I always assumed I would homeschool my children. I was raised that-a-way, myself, and did fairly well with it. Now, I'm confronted with my 3-year old, chomping at the bit to learn....all kinds of things....and I feel, basically, cornered.
On the one hand, I have my ideals for educating my child: 1. One-on-one is a very high quality experience for young children, rather than a classroom setting. I have seen it be the most effective way to acquire a skill. 2. I want to be in control of both her time-management (no standing in lines, having to sit still and wait for her turn, detracting from the actual learning process), and the content of her curriculum (Christ-centered, if you will). 3. I know no one else on earth cares as much as I do (no employed teacher, certainly) what her reaction and success rate are to the information she's processing. i.e., I don't want to rush her into a skill-set if she's not developmentally ready, and I want to see how well she processes certain styles of teaching (verbal, visual, tactile, etc.) and have the freedom to adjust my teaching style to suit her needs. All these things I have learned as a one-on-one teacher over the last 15 years.
On the other hand, those 15 years of experience in teaching a subject having given me a rut (negative slant) or a root (positive slant) in both the method I use to teach, and the subject I teach. I am very familiar with my material (Suzuki piano), and very, very familiar with the process I use to teach the material. I have this awesome tool I use to create this awesome result in my students. I do it quite well, if I do say so myself. Well, to expound, what this has done for me is made me VERY reluctant to dive into say, mathematics, geometry, phonics, spelling, and art....VERY unfamiliar subjects to me, with basically ZERO method....on my own child! I mean, basically, I've never seen someone teach a 3-year old to read. Do you think I was watching when my Mom taught my siblings to read???? NO! I was reading myself through 6th grade!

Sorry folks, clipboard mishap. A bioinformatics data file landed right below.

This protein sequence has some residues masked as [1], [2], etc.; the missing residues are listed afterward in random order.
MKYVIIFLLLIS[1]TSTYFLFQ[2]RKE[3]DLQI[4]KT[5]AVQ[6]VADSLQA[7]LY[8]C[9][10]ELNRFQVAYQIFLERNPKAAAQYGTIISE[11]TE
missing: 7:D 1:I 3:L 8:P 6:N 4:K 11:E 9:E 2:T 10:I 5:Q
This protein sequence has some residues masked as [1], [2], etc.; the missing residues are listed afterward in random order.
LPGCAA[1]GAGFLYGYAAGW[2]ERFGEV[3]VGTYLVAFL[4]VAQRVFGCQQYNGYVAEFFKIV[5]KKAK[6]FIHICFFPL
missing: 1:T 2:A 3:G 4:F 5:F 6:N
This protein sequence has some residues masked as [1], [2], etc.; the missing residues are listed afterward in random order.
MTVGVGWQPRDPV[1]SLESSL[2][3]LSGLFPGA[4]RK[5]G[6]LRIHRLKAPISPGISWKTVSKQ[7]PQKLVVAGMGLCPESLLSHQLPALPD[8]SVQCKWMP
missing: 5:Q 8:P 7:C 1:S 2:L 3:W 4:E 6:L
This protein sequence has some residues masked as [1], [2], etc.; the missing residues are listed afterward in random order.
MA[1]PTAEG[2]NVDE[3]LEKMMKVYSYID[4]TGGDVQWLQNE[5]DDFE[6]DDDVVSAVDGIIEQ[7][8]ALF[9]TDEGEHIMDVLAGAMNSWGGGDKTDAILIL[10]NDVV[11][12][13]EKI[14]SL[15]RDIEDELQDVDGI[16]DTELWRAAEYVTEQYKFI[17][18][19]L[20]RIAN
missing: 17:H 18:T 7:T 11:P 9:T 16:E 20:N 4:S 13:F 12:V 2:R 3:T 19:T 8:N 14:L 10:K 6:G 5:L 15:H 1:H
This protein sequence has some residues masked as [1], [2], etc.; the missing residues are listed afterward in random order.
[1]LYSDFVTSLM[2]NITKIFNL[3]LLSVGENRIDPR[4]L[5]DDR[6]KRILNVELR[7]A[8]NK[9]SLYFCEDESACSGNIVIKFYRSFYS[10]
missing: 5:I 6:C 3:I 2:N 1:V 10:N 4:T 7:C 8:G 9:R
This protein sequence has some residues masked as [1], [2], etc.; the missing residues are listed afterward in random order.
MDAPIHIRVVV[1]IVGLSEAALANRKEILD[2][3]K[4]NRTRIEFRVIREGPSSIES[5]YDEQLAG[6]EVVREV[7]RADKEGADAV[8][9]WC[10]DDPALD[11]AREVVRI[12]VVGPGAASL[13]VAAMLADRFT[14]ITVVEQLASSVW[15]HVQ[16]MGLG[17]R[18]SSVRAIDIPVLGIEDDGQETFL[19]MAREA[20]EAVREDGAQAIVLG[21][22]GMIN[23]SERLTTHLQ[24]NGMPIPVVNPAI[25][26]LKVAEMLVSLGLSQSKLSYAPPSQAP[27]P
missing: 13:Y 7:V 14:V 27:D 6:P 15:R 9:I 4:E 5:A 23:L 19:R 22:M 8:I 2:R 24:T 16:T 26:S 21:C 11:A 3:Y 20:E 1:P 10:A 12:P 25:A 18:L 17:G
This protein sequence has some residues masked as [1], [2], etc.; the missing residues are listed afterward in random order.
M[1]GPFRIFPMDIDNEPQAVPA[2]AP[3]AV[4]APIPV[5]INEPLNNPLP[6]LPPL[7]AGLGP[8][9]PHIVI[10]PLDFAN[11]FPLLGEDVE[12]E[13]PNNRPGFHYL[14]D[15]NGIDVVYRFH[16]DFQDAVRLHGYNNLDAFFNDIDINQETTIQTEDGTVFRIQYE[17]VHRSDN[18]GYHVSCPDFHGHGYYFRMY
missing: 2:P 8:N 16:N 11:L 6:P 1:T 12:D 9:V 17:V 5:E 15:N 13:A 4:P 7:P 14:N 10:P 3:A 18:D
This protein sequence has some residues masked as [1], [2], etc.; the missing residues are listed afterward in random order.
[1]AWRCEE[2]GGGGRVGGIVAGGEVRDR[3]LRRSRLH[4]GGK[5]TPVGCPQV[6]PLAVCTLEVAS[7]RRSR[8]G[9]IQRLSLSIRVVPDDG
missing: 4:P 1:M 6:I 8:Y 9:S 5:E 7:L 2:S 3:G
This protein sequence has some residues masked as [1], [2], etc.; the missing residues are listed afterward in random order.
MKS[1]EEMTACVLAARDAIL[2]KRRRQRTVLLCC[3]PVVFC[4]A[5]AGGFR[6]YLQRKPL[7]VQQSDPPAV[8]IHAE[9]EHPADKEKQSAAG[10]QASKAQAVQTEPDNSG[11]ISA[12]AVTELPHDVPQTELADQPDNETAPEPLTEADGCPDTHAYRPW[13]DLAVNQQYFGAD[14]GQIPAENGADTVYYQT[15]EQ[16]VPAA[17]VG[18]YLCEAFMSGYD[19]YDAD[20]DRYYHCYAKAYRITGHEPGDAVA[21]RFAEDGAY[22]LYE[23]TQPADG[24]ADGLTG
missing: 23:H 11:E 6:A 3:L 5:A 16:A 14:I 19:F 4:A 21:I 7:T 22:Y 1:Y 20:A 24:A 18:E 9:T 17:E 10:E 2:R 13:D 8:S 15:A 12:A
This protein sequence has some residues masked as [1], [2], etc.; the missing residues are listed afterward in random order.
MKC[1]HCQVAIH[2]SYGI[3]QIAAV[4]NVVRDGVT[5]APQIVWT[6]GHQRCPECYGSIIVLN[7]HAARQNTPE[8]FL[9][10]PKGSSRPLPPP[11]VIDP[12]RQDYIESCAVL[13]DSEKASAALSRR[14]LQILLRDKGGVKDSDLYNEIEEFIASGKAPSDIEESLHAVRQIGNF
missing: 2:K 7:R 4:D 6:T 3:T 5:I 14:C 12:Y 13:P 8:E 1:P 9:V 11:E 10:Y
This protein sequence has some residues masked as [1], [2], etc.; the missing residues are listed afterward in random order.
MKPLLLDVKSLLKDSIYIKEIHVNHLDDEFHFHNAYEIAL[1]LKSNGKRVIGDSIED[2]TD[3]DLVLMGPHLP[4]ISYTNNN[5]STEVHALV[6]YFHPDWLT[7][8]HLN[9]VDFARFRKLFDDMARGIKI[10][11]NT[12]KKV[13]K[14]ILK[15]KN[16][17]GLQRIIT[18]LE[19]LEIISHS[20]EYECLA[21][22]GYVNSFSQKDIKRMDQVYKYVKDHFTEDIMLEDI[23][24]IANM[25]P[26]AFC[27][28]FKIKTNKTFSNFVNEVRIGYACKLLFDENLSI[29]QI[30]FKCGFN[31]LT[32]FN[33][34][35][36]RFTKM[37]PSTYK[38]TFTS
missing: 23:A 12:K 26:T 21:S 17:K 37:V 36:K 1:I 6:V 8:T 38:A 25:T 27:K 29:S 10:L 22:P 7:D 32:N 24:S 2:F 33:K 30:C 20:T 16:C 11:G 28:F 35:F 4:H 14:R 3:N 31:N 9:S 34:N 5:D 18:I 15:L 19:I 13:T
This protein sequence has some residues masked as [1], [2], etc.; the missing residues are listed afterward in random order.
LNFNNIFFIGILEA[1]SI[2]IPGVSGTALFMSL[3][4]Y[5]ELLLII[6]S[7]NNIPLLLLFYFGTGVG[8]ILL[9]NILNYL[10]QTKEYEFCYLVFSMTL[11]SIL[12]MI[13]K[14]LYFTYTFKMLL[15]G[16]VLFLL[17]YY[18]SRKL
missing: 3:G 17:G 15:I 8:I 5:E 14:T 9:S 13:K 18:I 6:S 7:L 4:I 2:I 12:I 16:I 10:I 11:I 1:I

So, on the one hand, I have this very high standard for education, making me reluctant to provide my daughter with anything less....and on the other hand, I see how much effort and time a professional educator puts into his/her teaching method/materials, and I'm left feeling VERY under-qualified to just dive into teaching my child to read. I KNOW that there are professionals out there with skills WAY beyond what I can drum up from my own memories....and I don't want to cheat Violet out of the "Suzuki Equivelant" of Kindergarten. I remember stumbling along as a brand-new piano teacher, before I had my Suzuki training, and how awkward it was to "learn" to "teach" with my only resource being my 4 year old memories of my own teachers. I don't want to do that to Violet. See??
So, here I sit. Wishing, basically, that my mom would just move up here, and homeschool Violet! After all, she has had 30 years to try and adjust and prove her methods on all manner of different skill sets, from mathematics to spelling to drama and political science. Dangit! Why should I have to go back to school and study (of ALL things) elementary education when my Mom has been doing nothing BUT elementary education for 20 years?!?!! Come on, Mom! you can't retire yet!! You're a GOLD MINE!
Yes, so......where that has put me is in a whole new place of respect for people who go to school to study "how to teach a 4 year olds phonics." In other words......School. I'm seriously thinking about sending Violet to a school of some sort. Hmmmm.....